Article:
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Quotations From RALPH WALDO EMERSON


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  • You shall not come nearer a man by getting into his house.
    Ralph Waldo Emerson (1803-1882), U.S. essayist, poet, philosopher. "Friendship," Essays, First Series (1841, repr. 1847).

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  • I grieve that grief can teach me nothing, nor carry me one step into real nature.
    Ralph Waldo Emerson (1803-1882), U.S. essayist, poet, philosopher. "Experience," Essays, Second Series (1844).

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  • Astronomy to the selfish becomes astrology.
    Ralph Waldo Emerson (1803-1882), U.S. essayist, poet, philosopher. "Nature," Essays, Second Series (1844).
  • A mob is a society of bodies voluntarily bereaving themselves of reason, and traversing its work. The mob is man voluntarily descending to the nature of the beast.
    Ralph Waldo Emerson (1803-1882), U.S. essayist, poet, philosopher. "Compensation," Essays, First Series (1841, repr. 1847).

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  • Proverbs, like the sacred books of each nation, are the sanctuary of the intuitions. That which the droning world, chained to appearances, will not allow the realist to say in his own words, it will suffer him to say in proverbs without contradiction.
    Ralph Waldo Emerson (1803-1882), U.S. essayist, poet, philosopher. "Compensation," Essays, First Series (1841, repr. 1847).

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  • The civility of no race can be perfect whilst another race is degraded.
    Ralph Waldo Emerson (1803-1882), U.S. essayist, poet, philosopher. "Address Delivered in Concord on the Anniversary of the Emancipation of the Negroes in the British West Indies, August 1, 1844," Miscellanies (1883, repr. 1903).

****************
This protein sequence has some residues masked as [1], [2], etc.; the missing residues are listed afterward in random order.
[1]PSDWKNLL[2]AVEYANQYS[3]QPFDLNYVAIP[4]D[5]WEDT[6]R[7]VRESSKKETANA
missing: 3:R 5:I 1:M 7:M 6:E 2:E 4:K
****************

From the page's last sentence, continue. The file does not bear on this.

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  • The university must be retrospective. The gale that gives direction to the vanes on all its towers blows out of antiquity.
    Ralph Waldo Emerson (1803-1882), U.S. essayist, poet, philosopher. "Universities," English Traits (1856).
  • The sea, washing the equator and the poles, offers its perilous aid, and the power and empire that follow it.... "Beware of me," it says, "but if you can hold me, I am the key to all the lands."
    Ralph Waldo Emerson (1803-1882), U.S. essayist, poet, philosopher. "Wealth," The Conduct of Life (1860).

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  • Things admit of being used as symbols, because nature is a symbol, in the whole, and in every part.
    Ralph Waldo Emerson (1803-1882), U.S. essayist, poet, philosopher. "The Poet," Essays, Second Series (1844).

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  • The martyr cannot be dishonored. Every lash inflicted is a tongue of fame; every prison a more illustrious abode.
    Ralph Waldo Emerson (1803-1882), U.S. essayist, poet, philosopher. "Compensation," Essays, First Series (1841).

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